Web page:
Canada’s marijuana companies have entered a make-or-break period, where logistics could matter as much as the product itself in determining who will be the biggest winners to come out of legalization.
Though the Senate’s historic passing of the Cannabis Act Tuesday night means Royal Assent is expected within days, Prime Minister Justin Trudeau said Wednesday that legal cannabis sales won’t begin until Oct. 17.
That gives companies just over four months to get their houses in order and their products to provincial wholesalers and government and private retailers.
“Provinces are now doing their due diligence and coming by our facilities and making sure that we can actually grow, and that we actually have product,” said Brad Rogers, president of CannTrust Holdings Inc.
Only Quebec, New Brunswick and Prince Edward Island have signed supply agreements with cannabis companies. But other provinces, including Ontario, are finalizing their product calls, determining what companies can provide what products and at what volumes.
“They’ve been really interested in… making sure that we can actually supply in a way that they are used to having supply, because taping up a box and shipping it out is very different than shipping pallets to a (distribution centre),” Rogers said.
Once it becomes a mainstream regulated industry — and marijuana itself becomes an agricultural commodity — order management, shipping, branding and product development will be more important skills than growing itself, said Rogers.
That’s not to say producing and stockpiling product over the coming months isn’t essential.
Most industry watchers predict a significant shortage in the first months of legal recreational sales; only companies able to fulfill their promises to large government buyers like the Ontario Cannabis Store, a subsidiary the Liquor Control Board of Ontario, or the Societé Québécoise du Cannabis, a subsidiary of the Société des alcools du Québec, are likely to retain shelf space.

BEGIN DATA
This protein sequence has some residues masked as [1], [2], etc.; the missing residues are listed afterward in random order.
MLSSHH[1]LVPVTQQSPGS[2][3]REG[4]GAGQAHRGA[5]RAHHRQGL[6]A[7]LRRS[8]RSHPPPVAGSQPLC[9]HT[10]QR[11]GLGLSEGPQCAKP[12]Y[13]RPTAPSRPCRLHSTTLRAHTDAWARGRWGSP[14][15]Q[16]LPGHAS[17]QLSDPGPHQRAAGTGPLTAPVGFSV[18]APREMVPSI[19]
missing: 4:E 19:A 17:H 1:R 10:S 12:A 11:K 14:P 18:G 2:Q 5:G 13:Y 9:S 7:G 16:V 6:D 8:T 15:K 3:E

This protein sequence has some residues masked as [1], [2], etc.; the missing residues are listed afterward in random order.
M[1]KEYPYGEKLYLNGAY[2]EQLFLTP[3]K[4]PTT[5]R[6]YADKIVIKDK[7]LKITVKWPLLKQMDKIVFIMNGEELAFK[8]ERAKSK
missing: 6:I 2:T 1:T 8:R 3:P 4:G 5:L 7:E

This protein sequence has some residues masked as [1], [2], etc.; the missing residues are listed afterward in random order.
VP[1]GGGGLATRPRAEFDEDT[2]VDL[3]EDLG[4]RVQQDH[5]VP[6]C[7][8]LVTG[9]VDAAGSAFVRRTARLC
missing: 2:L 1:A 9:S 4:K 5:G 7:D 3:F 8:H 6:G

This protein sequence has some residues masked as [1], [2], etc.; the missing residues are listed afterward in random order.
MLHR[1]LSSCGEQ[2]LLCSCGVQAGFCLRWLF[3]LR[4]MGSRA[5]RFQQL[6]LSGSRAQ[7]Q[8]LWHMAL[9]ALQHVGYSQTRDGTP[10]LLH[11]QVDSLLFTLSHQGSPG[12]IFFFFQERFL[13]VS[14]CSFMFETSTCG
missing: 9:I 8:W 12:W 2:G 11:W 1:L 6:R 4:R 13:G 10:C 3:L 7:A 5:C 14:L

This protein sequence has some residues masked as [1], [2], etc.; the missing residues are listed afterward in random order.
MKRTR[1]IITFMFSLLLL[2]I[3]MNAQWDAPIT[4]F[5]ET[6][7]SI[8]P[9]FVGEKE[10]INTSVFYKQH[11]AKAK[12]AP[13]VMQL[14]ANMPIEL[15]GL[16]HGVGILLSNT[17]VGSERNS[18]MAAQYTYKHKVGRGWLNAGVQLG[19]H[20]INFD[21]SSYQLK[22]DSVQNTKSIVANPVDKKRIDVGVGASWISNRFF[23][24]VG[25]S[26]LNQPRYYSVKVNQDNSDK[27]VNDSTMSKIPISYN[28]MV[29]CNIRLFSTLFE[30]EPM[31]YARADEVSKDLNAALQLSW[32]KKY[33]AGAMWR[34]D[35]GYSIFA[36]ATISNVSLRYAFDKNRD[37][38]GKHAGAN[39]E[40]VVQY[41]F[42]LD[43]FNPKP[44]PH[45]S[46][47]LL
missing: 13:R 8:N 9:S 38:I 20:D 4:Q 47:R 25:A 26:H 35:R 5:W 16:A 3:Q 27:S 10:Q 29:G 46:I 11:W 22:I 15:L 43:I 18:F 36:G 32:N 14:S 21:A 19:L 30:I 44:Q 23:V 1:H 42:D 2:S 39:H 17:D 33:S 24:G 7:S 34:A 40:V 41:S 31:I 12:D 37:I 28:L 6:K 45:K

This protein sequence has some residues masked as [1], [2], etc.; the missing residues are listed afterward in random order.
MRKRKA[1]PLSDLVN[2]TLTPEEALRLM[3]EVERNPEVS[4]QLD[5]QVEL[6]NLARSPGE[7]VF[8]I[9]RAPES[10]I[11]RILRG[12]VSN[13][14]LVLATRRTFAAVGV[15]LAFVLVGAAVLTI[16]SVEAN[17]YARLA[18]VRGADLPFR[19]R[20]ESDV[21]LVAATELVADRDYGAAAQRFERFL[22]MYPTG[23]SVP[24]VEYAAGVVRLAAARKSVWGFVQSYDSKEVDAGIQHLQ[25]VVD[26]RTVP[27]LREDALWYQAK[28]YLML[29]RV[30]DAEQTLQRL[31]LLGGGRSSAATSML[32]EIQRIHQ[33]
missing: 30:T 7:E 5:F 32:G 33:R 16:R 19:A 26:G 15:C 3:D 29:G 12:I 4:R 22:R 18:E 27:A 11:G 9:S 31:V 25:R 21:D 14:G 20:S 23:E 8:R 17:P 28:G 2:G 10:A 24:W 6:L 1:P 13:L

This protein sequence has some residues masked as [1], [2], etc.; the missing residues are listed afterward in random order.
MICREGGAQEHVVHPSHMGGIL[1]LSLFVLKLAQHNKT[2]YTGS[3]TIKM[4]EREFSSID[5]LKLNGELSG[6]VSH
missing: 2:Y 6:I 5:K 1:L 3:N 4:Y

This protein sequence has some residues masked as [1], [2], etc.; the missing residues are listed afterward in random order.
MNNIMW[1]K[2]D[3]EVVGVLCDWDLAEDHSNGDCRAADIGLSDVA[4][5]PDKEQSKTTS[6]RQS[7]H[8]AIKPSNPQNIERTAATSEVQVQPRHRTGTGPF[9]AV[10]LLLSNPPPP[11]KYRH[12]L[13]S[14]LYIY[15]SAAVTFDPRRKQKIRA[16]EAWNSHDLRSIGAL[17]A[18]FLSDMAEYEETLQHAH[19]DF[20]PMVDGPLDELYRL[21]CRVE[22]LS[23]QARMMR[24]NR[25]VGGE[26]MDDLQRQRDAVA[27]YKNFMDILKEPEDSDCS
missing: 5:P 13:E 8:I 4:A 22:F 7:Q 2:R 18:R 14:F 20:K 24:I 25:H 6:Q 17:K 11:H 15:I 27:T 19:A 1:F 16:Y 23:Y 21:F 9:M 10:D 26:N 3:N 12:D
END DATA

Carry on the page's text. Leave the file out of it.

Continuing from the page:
“How quickly will that first group of products sell out? Five hours maybe…. And then how quickly will the next order sell out? Five days?” said Canopy Growth Corp.’s chief executive Bruce Linton.
“So the real question is going to be which companies have the depth of production capacity and inventory creation abilities to actually handle charging the system three or four or five times.”
This was echoed by Aphria Inc.’s chief executive Vic Neufeld, who said he’s skeptical about many other publicly traded cannabis companies’ ability to execute on their promises to large-scale buyers.
“It’s not that easy to start a greenhouse in December of 2017 and have it capable of production in December of 2018,” said Neufeld.
“Within 12 months, by September of 2019… there will be a shake out… (where provincial buyers will) come to me and say, ‘Vic, I’ve got these three brands, underperforming, no consistent supply, and the price points are too high, what can you provide me to… replace it.’”
Along with stockpiling and shipping, the next four months will see a shift in how cannabis companies are trying to market themselves. Over the past year, in the lead up to Trudeau’s long-promised recreational legalization, cannabis companies have made the most of hazy rules around branding to sponsor festivals and concerts or line up thinly veiled celebrity endorsements.
That will end as soon as the new regulations — banning lifestyle advertising, festival sponsorship and even in-store claims about product effects — come into force, shortly after Royal Assent.
“If you haven’t created a brand, it’s going to be nearly impossible to do so,” said Linton, adding that “we’re going to land somewhere between cigarettes and alcohol,” when it comes to branding.
Although end consumers may be increasingly difficult to reach, armies of salespeople will still be roaming the country this summer trying to secure the best shelf space for their company’s products.
“You need educators, you need communicators, you need merchandisers,” said Neufeld, whose company recently announced a deal with the Canadian arm of alcohol distributor Southern Glazer’s Wine and Spirits to run Aphria’s salesforce. “You need feet on the street that go door to door, brick and mortar, and to truly be there to present your face.”
To start, the only products available in legal stores will be dried cannabis bud, loose or in pre-rolled joints, and cannabis oil, either in bottles or capsules.
The federal government has committed to legalizing edibles within 12 months of the Cannabis Act coming into force, which will introduce a new set of logistical challenges, but also opportunities for companies to create value-added products.
“Commoditization is inevitable… We want to see that happen faster, because that shakes the tree and gets the jokers out of the game…. This is an ingredient, this is just an input in many different products,” said Rogers.